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city. Part of the information of the discovery that went to his majesty goeth enclosed in Alonso's letters ; it is a thing worth the seeing

The report of Domingo Martinez of Jamaica concerning

the Dorado. HE saith, that in 1593, being at Carthagena, there was a general report of a late discovery called Nuevo Dorado, and that a little before his coming thither, there came a frigate from the said Dorado, bringing in it the portraiture of a giant all of gold, of weight forty-seven quintals, which the Indians there held for their idol. But now admitting of Christianity and obedience to the king of Spain, they sent their said idol unto him, in token they were become Christians, and held him for their king. The company coming in the said frigate reported gold to be there in most abundance, diamonds of inestimable value, with great store of pearl.


The report of a Frenchman, called Boutillier, of Sher

brouke, concerning the Trinedado and the Dorado. HE saith, that being at Trinedado in 1591, he had of an Indian there a piece of gold of a quarter of a pound in exchange of a knife; the said Indian told him he had it at the head of that river which cometh to Paracoa in the Trenedado; but said within the river of Oroonoko it was in great abund

Also in 1593, being taken by the Spaniards, and brought prisoner into the island of Madeira, (the place for his prison,) there came in this mean time a bark of forty tons from a new discovery, with two millions of gold; the company whereof reported gold in that place to be in great abundance, and called it the Nuevo Dorado. This Frenchman passed from Spain in the bark, and having a cabin near a gentleman, one of the discoverers that came from that place in the said bark had divers times conference with him, and amongst other things, of the great abundance of gold in the said Dorado, being, as they said, within the river of Oroonoko.

Reports of certain merchants of Rio de Hacha concerning

the Nuevo Dorado. THEY said, (advancing the king's great treasure in the Indies,) that Nuevo Reygno yielded very many gold mines, and wonderful rich ; but lately was discovered a certain pro vince so rich in gold, as the report thereof may seem incredible, it is there in such abundance, and is called the Nuevo Dorado: Antonio de Berreo made the said disco


The report of a Spaniard, captain with Berreo in the dis

covery of Nuevo Dorado. THAT the information sent to the king was in every point truly said, that the river Oroonoko hath seven mouths or outlets into the sea, called Las Siete Bocas de Drago; that the said river runneth far into the land, in many places very broad, and that Anth. de Berreo lay at Trinedado, making head to go to conquer and people the said Do rado.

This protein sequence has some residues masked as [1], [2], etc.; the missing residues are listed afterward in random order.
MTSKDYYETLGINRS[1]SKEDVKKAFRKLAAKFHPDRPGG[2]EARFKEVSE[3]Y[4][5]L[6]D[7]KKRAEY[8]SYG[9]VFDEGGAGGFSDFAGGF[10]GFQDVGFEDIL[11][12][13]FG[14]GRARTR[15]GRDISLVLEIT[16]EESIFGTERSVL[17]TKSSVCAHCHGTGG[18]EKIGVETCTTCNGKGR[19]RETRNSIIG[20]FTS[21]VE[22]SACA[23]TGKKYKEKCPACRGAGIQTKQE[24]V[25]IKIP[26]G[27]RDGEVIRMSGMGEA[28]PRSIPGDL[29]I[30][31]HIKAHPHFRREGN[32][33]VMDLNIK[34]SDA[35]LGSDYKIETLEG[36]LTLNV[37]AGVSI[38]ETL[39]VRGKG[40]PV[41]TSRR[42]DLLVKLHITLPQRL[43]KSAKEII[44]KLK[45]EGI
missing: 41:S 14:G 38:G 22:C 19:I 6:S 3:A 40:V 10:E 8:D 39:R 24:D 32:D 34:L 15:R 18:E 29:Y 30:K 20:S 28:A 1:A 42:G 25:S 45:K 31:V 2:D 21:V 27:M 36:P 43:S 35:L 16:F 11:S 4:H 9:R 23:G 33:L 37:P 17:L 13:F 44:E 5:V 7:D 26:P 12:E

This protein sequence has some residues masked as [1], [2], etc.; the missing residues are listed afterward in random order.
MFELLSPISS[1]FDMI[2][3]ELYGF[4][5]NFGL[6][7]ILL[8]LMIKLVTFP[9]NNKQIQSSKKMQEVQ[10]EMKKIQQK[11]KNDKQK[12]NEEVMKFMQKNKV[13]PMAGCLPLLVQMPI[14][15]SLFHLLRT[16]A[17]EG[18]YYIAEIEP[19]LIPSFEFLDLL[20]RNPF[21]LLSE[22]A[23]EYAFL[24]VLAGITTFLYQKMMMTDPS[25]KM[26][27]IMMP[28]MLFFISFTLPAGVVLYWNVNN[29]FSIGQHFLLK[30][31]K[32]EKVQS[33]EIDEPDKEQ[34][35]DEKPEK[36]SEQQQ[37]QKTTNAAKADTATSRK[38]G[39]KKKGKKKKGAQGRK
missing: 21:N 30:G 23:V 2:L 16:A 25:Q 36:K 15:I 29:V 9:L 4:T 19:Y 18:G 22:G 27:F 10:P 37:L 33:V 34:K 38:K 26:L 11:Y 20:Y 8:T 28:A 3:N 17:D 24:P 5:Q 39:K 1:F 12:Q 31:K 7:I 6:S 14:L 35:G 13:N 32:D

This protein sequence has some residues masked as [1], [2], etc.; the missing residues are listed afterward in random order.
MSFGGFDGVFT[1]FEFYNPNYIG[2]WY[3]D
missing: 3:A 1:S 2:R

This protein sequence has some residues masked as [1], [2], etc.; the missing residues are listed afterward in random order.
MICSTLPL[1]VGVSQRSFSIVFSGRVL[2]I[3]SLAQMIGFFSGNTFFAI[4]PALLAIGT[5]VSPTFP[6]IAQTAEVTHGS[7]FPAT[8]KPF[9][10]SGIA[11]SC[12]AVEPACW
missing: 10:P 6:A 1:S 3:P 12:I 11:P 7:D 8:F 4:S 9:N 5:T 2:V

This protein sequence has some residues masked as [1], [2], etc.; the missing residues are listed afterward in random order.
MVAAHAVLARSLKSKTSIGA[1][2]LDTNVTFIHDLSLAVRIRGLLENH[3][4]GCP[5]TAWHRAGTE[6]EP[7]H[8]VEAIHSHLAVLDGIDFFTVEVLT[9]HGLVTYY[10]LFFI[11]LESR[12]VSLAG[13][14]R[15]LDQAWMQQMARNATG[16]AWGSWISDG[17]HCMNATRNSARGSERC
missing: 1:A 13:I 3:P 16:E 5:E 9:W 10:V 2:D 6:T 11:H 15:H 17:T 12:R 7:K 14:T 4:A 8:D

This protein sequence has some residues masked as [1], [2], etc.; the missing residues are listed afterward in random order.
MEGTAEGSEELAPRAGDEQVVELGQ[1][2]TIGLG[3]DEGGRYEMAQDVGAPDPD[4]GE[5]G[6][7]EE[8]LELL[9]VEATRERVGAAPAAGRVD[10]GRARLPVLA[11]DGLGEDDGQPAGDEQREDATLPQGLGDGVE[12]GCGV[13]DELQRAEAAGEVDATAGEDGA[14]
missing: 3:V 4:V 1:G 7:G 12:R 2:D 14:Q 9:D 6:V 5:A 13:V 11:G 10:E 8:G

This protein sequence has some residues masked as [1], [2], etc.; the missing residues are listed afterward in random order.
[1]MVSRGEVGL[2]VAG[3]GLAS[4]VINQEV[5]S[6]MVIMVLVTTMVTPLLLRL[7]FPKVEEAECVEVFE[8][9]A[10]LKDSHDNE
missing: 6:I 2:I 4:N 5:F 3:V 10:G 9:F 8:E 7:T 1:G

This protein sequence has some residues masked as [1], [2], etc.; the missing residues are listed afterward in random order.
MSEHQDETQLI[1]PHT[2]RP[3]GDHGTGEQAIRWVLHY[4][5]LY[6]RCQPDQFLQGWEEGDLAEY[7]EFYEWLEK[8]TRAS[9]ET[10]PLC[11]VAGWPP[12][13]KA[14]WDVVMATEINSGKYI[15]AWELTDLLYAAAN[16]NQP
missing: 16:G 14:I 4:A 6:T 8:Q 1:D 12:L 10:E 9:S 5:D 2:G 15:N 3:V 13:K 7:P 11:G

If the ill success of this enterprise of mine had been without example, I should have needed a large discourse, and many arguments for my justification. But if the vain attempts of the greatest princes of Europe, both among themselves and against the great Turk, are in all modern histories left to every eye to peruse, it is not so strange that myself, being but a private man, and drawing after me the chains and fetters whereunto I have been thirteen years tied in the Tower, (being unpardoned, and in disgrace with my sovereign lord,) have, by other men's errors, failed in the attempt I undertook.

For if that Charles the Fifth returned with unexampled loss, (I will not say dishonour,) from Algier in Africa ; or if king Sebastian lost himself and his army in Barbary; if the invincible fleet and forces of Spain in eighty-eight were beaten home by the lord Charles Howard, admiral of England; if Mr. Strozzi, the count Brizack, the count of Vimiosoa, and others, with a fleet of fifty-eight sail, and six thousand soldiers, encountered with far less numbers, could not defend the Terceres, leaving to speak a world of other attempts furnished by kings and princes; if sir Francis Drake, sir John Hawkins, and sir Thomas Baskervile, men for their experience and valour as eminent as England had any, strengthened with divers of her majesty's ships, and filled with soldiers at will, could not possess themselves of the treasure they sought for, and which in their view was embarked in certain frigates at Puerto Rico; if afterward they were repulsed with fifty negroes upon the mountains of Vasques Numius, or Sierra de Capira, in their passage towards Panama; if sir John Norris (though not by any

Inoyoso. Archbishop Sancroft.

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